Exposure External flash Exposure compensation
Nikon D80 External flash
Nikon D80 Exposure Nikon D80 External flash Nikon D80 Exposure compensation
The command dial with the main programs (P/S/A/M), AUTO and several pre-programmed scenes can be found on the top left hand side of the Nikon D80. It can be turned 360°s and announces the program with a clearly audible click. The AUTO mode is for anyone in search of high resolution and ease, but you would be doing the Nikon D80 a disservice if you only used it in the AUTO stand. The P, S, A en M modes offer the most creativity and will give enthusiastic photographers every opportunity to practice digital photography at a higher standard. It is, of course, possible to equip the Nikon D80 DSLR with an external flash in addition to the inbuilt flash. It is necessary to mount a dedicated Nikon flash on the flash shoe but the range of flashes is large enough to be able to make a choice. The Nikon D80 supports i-TTL, TTL and non TTL flashes and offers a maximum flash synchronisation to 1/200 seconds. With support from the Nikon Creative Lighting System it is also possible to combine the Nikon D80 with the new SB800, SB600 and SB-R200 Speedlight flash. Sometimes it is necessary to manually compensate the exposure value automatically set by the Nikon D80. By taking photographs in RAW format you can make exposure compensations effortlessly afterwards, but the JPEG format follows it more accurately. Clear subjects like snow can be assessed incorrectly and have colour deviations; exposure compensation in the + direction can provide a solution and inversely you can brighten a dark subject by compensating in the - direction. The Nikon D80's exposure can be adjusted to a range of -3 to +1 EV with 1/3 or 1/2 EV stop.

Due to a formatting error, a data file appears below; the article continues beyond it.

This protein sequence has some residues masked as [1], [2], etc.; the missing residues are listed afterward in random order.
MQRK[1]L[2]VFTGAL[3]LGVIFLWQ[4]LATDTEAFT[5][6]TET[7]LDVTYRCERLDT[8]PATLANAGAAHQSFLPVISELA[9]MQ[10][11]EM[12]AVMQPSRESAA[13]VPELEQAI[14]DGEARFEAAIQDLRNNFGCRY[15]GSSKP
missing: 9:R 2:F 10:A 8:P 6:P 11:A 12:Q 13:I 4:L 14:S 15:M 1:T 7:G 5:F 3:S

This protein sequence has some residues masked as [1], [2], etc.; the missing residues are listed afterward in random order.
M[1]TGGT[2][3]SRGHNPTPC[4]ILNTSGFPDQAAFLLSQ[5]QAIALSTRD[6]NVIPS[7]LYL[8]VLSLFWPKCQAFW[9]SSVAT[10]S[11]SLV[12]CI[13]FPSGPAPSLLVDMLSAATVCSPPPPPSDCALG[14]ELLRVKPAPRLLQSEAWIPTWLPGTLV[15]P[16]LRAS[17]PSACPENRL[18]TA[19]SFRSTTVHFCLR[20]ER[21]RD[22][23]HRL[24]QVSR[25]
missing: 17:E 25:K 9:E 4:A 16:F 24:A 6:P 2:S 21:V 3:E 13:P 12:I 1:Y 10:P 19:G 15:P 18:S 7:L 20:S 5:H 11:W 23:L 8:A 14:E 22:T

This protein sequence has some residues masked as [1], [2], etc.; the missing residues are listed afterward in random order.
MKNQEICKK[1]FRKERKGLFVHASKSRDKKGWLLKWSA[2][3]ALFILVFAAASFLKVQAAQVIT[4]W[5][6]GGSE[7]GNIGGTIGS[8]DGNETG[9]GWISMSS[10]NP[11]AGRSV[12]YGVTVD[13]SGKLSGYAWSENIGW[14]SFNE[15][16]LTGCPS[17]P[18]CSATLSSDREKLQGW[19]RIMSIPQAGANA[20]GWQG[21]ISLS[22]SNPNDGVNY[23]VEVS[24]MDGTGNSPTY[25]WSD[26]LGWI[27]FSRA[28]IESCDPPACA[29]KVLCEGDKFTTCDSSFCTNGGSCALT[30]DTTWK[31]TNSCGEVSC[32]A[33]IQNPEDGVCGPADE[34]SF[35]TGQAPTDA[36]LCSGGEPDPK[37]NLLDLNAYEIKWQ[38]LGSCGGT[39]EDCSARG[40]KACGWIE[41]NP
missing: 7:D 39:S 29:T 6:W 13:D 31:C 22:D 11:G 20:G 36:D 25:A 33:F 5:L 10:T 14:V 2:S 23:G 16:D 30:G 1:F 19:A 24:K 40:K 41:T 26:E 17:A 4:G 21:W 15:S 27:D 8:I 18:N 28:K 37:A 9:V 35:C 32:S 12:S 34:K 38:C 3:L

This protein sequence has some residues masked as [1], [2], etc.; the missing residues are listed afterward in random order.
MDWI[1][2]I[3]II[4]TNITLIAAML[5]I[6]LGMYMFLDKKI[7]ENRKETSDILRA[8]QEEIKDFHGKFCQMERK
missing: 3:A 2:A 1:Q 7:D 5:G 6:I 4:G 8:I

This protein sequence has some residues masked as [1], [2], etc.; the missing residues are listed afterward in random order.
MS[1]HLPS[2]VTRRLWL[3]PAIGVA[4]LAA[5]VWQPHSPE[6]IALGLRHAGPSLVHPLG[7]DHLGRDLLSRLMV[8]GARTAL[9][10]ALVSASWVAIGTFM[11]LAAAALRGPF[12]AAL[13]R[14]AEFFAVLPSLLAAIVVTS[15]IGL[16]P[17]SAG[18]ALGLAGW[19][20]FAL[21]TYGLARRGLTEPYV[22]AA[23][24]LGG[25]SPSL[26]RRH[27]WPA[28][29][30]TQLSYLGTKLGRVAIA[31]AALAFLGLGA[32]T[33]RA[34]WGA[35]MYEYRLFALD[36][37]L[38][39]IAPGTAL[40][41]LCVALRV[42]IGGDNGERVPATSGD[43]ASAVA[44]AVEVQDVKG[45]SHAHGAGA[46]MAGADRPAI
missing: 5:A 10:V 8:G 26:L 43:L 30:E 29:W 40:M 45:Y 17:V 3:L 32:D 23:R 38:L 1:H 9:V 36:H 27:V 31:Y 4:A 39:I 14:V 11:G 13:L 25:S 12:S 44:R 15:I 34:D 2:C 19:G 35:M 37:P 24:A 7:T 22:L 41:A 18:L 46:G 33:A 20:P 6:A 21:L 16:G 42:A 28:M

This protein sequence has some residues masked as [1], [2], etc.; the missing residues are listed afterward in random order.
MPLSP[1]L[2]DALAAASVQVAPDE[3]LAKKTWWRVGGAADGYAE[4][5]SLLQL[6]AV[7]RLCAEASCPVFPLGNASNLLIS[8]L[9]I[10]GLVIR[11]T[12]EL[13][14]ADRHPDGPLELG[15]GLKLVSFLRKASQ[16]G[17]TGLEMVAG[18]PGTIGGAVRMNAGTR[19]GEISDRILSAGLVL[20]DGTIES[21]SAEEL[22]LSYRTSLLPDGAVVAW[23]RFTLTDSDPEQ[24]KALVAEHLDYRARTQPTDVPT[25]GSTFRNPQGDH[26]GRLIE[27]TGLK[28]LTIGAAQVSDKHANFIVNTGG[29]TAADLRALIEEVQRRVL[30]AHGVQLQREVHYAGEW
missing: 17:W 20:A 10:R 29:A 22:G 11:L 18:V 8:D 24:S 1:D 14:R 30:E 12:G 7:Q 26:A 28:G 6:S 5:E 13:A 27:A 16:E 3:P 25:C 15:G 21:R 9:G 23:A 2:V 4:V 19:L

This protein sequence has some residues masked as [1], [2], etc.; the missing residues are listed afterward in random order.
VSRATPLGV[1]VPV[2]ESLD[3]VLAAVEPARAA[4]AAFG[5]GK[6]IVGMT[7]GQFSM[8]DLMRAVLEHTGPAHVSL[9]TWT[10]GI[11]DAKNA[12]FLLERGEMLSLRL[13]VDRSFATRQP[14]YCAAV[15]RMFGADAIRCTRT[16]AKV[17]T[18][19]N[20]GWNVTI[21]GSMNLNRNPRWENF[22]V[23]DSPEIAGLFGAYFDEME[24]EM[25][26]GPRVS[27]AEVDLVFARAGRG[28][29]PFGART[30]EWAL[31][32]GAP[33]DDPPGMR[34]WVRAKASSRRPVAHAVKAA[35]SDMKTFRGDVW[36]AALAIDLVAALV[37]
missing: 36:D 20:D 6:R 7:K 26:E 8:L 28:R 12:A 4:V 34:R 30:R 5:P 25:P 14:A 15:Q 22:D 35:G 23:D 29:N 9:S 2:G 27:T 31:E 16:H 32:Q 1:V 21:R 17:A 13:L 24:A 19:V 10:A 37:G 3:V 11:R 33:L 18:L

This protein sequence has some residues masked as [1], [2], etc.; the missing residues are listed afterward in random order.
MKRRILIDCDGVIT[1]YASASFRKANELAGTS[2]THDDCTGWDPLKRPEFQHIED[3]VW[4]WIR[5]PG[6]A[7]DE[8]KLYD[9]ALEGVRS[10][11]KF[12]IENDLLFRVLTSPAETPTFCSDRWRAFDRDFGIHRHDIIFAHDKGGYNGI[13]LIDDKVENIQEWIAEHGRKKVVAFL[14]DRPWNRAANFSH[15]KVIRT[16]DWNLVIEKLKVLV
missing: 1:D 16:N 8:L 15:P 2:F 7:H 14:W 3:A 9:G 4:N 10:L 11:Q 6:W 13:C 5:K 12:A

Dennis Hissink
AEL AF Assistance Illuminator
Editor's comment:
"The introduction of the new 10 Megapixel Nikon D80 is precisely on time. Just after Sony, a newcomer to the DSLR market, launched its Megapixel after the takeover of the camera division of Konica Minolta, Nikon was able to answer back at once with the Nikon D80, a magnificent, fully equipped digital SLR camera. Although the Nikon D200 was an immediate hit, in the sense that it heralded a new class of cameras with an attractive price tag, many beginning photographers were left out of the race due to the relatively high purchase price. When the Nikon D80 becomes available, many of these consumers can be reached and I anticipate success and a warm welcome for the Nikon D80 DSLR. We will have to wait and see what Canon has in store for us on the 24th of August, but there is sure to be a reaction from that side also..."
Nikon D80 AEL Nikon D80 AF Assistance Illuminator
The Nikon D80 is a great tool for anyone interested in the creative aspects of digital photography as well as the AUTO stand. If you have an eye for the different light values that can crop up in a single composition, you can act directly by locking the exposure despite maintaining a change to the composition. By pressing the AEL button beside the viewfinder the exposure will be locked. Normally, two functions are found on this button; AEL and AFL. If you only want to fix the exposure you can change this in the menu. As well as the manufacturer's setting, ten other combinations and settings are possible. An AF assistance illuminator that can help the camera focus in dim lighting conditions is placed on the front of the Nikon D80 beside the handgrip. This function can be turned off in the Nikon D80's menu which is useful if you want to take a photograph without being noticed. The AF assistance illuminator gives a bright white light bundle. Its effective range lies between 50 cm and 3 meters.